size_t i = 5;
 writeln(i--, i--, i--);

 As of now, this writes "543". With my idea, instead it would write,  
 "555". Under the hood, the compiler would rewrite the code as:

 size_t i = 5;
 writeln(i, i, i);
 --i;
 --i;
 --i;

 It decrements the variable after the current statement. While not the  
 norm, this behavior is at least predictable. For non-static variables,  
 such as array elements, the compiler could store a temporary reference  
 to the variable so it can decrement it afterwards.

 I'm not actually proposing we actually make this change. I simply  
 thought it was a nifty idea worth sharing.

If I ever saw a construct like that, I would certainly test how that works, then rewrite it. I wouldn't find it natural with the new behavior either. I would expect "543" or "345". How often do you come across code like that? I think it's an anti-pattern, and shouldn't be encouraged even if it was easier to understand.

Oh, and what should writeln(i++, ++i, ++i, i++) do? It is messy whatever the logic implementation.
Jun 04 2012
prev sibling next sibling parent "Xinok" <xinok live.com> writes:
On Monday, 4 June 2012 at 20:08:57 UTC, simendsjo wrote:
 Oh, and what should writeln(i++, ++i, ++i, i++) do?

 It is messy whatever the logic implementation.

For prefix operators, it would be logical to perform the action before the statement, such as the code would be rewritten as: ++i ++i writeln(i, i, i, i) i++ i++ However, I already stated that it wouldn't work for prefix operators. Take this statement: ++foo(++i) There's no way to increment the return value of foo without calling foo first. This "logic" would only work for the postfix operators. I came up with the idea after refactoring this code: https://github.com/Xinok/XSort/blob/master/timsort.d#L111 Each call to mergeAt is followed by --stackLen. I could have used stackLen-- in the mergeAt statement instead, but I didn't want to rely on operator precedence for the correct behavior.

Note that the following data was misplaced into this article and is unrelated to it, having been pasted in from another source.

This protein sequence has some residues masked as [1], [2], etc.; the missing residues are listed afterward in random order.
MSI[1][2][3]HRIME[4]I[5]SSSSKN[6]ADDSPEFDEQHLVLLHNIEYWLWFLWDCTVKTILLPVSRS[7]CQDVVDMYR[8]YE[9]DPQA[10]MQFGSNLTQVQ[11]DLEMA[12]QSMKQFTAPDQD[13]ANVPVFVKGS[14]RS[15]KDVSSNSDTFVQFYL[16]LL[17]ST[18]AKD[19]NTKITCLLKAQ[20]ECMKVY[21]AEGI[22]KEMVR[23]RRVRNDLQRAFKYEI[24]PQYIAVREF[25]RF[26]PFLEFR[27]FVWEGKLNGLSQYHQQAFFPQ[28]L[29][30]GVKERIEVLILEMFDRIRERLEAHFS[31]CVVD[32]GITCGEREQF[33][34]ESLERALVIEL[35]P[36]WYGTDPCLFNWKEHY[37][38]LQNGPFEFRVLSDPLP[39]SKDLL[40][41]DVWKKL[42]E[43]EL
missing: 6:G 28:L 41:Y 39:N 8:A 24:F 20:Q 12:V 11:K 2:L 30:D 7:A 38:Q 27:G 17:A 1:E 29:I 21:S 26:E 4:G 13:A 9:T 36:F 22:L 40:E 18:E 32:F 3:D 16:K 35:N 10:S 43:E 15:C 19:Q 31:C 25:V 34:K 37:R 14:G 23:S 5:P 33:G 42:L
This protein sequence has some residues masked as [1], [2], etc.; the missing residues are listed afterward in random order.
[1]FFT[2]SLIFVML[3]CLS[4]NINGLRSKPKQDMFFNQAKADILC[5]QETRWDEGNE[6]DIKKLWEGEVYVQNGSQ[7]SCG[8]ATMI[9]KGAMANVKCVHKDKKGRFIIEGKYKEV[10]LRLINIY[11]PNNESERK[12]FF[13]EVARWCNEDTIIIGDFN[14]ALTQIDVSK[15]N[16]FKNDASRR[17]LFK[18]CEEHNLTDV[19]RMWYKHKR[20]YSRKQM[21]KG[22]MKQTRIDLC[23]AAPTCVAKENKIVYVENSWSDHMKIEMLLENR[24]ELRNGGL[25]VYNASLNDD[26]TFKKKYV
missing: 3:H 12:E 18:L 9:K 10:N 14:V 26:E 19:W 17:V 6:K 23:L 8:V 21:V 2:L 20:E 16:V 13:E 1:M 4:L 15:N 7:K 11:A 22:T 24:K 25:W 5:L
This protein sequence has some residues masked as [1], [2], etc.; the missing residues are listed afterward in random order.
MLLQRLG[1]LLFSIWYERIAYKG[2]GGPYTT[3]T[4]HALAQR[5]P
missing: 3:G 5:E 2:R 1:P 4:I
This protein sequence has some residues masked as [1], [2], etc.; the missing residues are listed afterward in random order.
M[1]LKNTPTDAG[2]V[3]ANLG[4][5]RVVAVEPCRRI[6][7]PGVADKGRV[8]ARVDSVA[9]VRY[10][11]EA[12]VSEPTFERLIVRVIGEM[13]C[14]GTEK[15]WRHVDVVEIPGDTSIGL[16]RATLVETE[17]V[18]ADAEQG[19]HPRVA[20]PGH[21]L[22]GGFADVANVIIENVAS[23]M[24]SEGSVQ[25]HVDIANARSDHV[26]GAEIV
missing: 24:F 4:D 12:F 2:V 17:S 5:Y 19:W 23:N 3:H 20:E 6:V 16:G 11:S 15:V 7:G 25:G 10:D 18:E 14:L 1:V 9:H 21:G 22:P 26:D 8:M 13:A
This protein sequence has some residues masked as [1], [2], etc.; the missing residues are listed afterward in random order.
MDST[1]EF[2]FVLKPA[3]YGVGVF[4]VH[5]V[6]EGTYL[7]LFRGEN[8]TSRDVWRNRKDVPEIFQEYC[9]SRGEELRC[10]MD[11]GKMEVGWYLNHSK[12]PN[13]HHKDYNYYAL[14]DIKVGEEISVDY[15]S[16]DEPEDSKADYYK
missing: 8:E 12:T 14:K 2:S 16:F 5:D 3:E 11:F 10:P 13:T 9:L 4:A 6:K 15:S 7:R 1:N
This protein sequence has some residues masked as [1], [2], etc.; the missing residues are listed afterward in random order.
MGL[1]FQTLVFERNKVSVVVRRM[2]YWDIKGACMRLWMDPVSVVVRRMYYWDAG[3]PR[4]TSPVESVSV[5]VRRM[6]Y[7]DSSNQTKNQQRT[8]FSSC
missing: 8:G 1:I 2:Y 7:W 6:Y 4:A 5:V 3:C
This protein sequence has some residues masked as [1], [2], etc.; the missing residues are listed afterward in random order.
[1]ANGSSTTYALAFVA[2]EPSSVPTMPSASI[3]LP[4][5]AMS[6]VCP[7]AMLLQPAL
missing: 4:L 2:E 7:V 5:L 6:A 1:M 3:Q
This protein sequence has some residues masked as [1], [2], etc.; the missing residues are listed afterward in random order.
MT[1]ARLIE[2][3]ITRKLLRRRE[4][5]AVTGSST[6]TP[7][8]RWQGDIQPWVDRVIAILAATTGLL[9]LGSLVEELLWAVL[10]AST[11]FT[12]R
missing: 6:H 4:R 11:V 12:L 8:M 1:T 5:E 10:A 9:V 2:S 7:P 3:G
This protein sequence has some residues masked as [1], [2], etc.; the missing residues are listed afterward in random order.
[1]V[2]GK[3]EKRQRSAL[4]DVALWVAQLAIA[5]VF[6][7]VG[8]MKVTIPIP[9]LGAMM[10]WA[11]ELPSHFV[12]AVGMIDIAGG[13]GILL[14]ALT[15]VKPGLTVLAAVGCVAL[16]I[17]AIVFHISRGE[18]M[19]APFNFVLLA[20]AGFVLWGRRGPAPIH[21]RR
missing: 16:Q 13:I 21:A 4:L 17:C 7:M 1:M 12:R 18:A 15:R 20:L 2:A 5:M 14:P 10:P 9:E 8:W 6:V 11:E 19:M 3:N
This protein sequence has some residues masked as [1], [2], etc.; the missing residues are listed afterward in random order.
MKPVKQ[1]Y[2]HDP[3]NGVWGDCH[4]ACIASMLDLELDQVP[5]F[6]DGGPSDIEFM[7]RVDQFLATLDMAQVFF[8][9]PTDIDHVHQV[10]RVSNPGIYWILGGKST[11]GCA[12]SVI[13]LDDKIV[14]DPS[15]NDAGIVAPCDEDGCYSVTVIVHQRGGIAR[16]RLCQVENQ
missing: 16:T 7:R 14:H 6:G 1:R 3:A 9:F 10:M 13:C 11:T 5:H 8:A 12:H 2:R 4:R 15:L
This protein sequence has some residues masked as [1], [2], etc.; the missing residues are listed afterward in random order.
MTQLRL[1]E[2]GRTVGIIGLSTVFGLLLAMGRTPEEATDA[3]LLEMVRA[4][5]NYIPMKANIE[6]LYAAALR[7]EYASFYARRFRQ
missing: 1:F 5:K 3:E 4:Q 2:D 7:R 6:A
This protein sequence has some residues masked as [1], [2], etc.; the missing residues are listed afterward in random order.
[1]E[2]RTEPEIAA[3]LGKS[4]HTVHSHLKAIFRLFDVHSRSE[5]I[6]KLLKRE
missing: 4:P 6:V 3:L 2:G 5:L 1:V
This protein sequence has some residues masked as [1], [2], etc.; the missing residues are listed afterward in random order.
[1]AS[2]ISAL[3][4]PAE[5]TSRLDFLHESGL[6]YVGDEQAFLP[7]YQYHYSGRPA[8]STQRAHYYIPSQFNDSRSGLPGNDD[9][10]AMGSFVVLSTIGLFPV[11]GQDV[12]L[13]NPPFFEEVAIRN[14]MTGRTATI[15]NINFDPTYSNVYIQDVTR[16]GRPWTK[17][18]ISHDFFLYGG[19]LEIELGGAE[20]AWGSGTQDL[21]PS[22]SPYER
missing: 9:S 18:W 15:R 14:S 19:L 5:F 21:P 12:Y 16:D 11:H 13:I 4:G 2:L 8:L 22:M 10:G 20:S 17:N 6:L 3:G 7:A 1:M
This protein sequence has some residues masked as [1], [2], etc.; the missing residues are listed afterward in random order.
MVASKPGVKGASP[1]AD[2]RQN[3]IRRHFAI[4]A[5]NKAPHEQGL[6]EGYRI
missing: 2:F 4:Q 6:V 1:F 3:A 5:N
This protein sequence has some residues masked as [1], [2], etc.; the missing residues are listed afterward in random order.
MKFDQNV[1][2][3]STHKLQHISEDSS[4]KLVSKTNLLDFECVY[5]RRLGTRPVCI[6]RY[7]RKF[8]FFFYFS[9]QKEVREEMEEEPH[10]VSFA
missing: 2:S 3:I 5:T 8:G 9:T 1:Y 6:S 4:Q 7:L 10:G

Jun 04 2012
prev sibling next sibling parent "bearophile" <bearophileHUGS lycos.com> writes:
Bernard Helyer:

 If you find yourself using postfix increment/decrement 
 operators in the same function call in multiple arguments, slap 
 yourself firmly in the face and refactor that code.

I think this is not acceptable, you can't rely on that, future D programers will not slap themselves and refactor their code. Some of the acceptable alternatives are: 1) Make post/pre increments return void. This avoid those troubles. I think Go language has chosen this. This is my preferred solution. 2) Turn that code into a syntax error for some other cause. 3) Design the language so post/pre increments give a defined effect on all D compilers on all CPUs. Walter since lot of time says this is planned for D. This leads to deterministic programs, but sometimes they are hard to understand and hard to translate (port) to other languages any way. Translating code to other languages is not irrelevant because D must be designed to make it easy to understand the semantics of the code. Bye, bearophile
Jun 04 2012
prev sibling next sibling parent "Bernard Helyer" <b.helyer gmail.com> writes:
On Monday, 4 June 2012 at 20:44:42 UTC, bearophile wrote:
 Bernard Helyer:

 If you find yourself using postfix increment/decrement 
 operators in the same function call in multiple arguments, 
 slap yourself firmly in the face and refactor that code.